This is a rush transcript from "The Journal Editorial Report," July 3, 2010. This copy may not be in its final form and may be updated.
PAUL GIGOT, FOX HOST: This week on the "Journal Editorial Report," he is a governor in the bluest of the blue states and he is not backing down on his assault on high taxes, out of control spending, teacher pay and union pensions. New Jersey Governor Chris Christie is here.
The Supreme Court strikes another blow for the Second Amendment. But the gun rights battle is far from over.
And Democrats use the Kagan hearings to attack John Roberts and other conservatives on the court.
Welcome to the "Journal Editorial Report." I'm Paul Gigot.
Well, some said it couldn't be done, but New Jersey Governor Chris Christie signed into law this week the state's smallest budget in five years, starring down a Democratic legislature to enact major cuts in spending to schools, municipalities and mass transit. The plan closes an $11 billion deficit without raising taxes.
I spoke with Governor Christie earlier this week, and asked him how he did it.
GOVERNOR CHRIS CHRISTIE, R-N.J.: We did it because we stuck by our principles. We said, in the beginning, we were going to reduce spending and we reduced spending nine percent from last year's budget. We said we would spread the pain evenly. Every department in state government got a cut. Everyone was reduced. We said we would not raise taxes on the people in the state of New Jersey and we vetoed the tax increase that the Democrats tried to push forward. We stayed to our core principles. We stood firmly on them. We negotiated in areas where we had to negotiate but very little, and 99.8 percent of the budget that I presented on March 16th was passed on June 28th.
GIGOT: And what is your response to those people who say part of that $10 billion deficit you closed, you kicked the can on a $3 billion pension contribution, down the road. That is a not a long-term saving.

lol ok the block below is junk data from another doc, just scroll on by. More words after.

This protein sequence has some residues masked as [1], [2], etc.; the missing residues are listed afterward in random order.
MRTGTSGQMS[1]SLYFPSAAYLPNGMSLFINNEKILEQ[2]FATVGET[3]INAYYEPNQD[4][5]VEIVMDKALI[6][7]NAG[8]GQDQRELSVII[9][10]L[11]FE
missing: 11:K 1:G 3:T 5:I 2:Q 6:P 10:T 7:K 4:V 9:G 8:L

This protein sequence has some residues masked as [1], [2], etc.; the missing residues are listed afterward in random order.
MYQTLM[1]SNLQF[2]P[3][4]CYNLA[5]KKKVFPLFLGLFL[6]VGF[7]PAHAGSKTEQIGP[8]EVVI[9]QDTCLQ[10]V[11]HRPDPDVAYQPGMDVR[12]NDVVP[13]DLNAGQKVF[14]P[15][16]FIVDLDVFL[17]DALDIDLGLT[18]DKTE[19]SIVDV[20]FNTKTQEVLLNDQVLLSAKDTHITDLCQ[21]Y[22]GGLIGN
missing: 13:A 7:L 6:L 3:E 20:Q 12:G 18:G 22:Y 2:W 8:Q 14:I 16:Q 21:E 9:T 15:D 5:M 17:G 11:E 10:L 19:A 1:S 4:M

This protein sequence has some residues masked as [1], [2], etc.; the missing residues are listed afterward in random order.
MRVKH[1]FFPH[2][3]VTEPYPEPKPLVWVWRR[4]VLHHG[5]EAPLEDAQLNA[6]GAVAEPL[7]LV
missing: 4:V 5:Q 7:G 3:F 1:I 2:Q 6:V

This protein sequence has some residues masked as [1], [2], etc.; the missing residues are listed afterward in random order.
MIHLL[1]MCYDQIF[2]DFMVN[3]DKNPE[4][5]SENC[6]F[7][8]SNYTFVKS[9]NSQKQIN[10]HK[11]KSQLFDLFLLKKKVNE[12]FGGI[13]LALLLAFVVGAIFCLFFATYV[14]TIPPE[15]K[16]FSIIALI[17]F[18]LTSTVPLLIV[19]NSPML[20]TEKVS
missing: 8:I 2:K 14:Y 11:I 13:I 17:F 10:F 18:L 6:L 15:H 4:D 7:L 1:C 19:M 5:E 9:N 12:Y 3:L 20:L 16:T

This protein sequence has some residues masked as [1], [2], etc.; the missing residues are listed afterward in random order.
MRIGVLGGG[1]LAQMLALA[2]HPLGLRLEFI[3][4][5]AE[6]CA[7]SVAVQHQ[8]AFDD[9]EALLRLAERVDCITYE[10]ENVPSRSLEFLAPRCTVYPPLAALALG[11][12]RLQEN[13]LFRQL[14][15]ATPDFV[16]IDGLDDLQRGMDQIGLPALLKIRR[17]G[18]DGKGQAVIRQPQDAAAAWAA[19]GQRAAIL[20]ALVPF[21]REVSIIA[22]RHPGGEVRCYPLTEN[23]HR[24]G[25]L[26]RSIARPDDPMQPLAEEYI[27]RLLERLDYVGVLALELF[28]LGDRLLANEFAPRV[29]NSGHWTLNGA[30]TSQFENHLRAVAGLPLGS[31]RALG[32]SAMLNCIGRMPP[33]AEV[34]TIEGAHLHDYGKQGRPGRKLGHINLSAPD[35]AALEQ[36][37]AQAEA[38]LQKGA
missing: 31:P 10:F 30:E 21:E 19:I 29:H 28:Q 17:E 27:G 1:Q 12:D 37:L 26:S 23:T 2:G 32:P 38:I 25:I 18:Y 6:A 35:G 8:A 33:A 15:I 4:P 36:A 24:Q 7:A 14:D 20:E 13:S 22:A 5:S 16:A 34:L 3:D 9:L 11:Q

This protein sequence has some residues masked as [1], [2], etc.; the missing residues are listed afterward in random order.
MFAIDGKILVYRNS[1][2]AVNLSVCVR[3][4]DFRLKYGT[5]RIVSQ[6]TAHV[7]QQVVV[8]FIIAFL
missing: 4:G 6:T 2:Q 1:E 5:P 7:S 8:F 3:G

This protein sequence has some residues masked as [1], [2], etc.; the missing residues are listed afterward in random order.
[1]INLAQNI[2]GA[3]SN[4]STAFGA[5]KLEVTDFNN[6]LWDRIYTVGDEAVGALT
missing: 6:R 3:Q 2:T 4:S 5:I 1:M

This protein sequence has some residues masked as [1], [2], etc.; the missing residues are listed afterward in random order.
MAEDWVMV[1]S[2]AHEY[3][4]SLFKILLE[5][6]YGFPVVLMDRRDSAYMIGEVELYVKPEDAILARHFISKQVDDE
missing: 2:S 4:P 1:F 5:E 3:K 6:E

CHRISTIE: What I would say to them is I have already worked toward pension reform, which we passed a good amount of pension reform in March. But until we get all of it, I will not throw good money after bad into the system. I'm certainly not going to raise taxes in order to do it. So we have to bend the benefit curve and get pensions to be more realistic and then I am happy for the state to make their contribution.
GIGOT: So you will make that contribution but only if they reform of the pension system, which I assume means benefits.
CHRISTIE: Sure, it means benefits, absolutely. We have to change the way the system operates. Maybe we have to go to a tiered system. There is a bunch of ways to reform this to make our deficit in the pension system, which right now is about $50 billion. We need to do something. We're never going to have enough money to pay that $50 billion debt. We have to bend the benefit curve. And that's what I'll be working on this fall.
GIGOT: The next big fight coming up very soon here is over the property tax cap that you proposed, 2.5 percent annual increase cap. You are calling the legislature into special session and they're saying, no way. How do you get them to change their minds? It's controlled by the other party.
CHRISTIE: It is. It will be the same difficulties we have on the budget. But I think when you have the right argument, you can win. The argument is, for 30 years New Jersey has had awful property tax problems. We have the highest property taxes in the nation. People are losing their homes and fleeing the state because of property taxes. We need it to fix it and we need that fix to be a permanent fix, a permanent constitutional cap —
GIGOT: You're putting this into the constitution? This would just not be a law. This would be a constitutional change?
CHRISTIE: That's exactly what my proposal is. Change the constitution and cap it and only let there be two exceptions for that 2.5 percent cap, debt service because you want municipalities and counties to pay the debt back to the people that lent the money to them.
CHRISTIE: And secondly, voter override. If the voters want to spend more money on property taxes because they favor a particular project or program that costs more, let them decide. But the professional politician deciding has been a failure for 30 years.
GIGOT: But here's the Democrats say. They say Governor Corzine had a cap, it was at four percent. And the Democrats now are saying we're doing better than that. We have a proposal for 2.9. Two point nine percent, 2.5 percent, what is the difference, Governor? Why won't you play ball with our cap? Why go all the way down to 2.5 percent?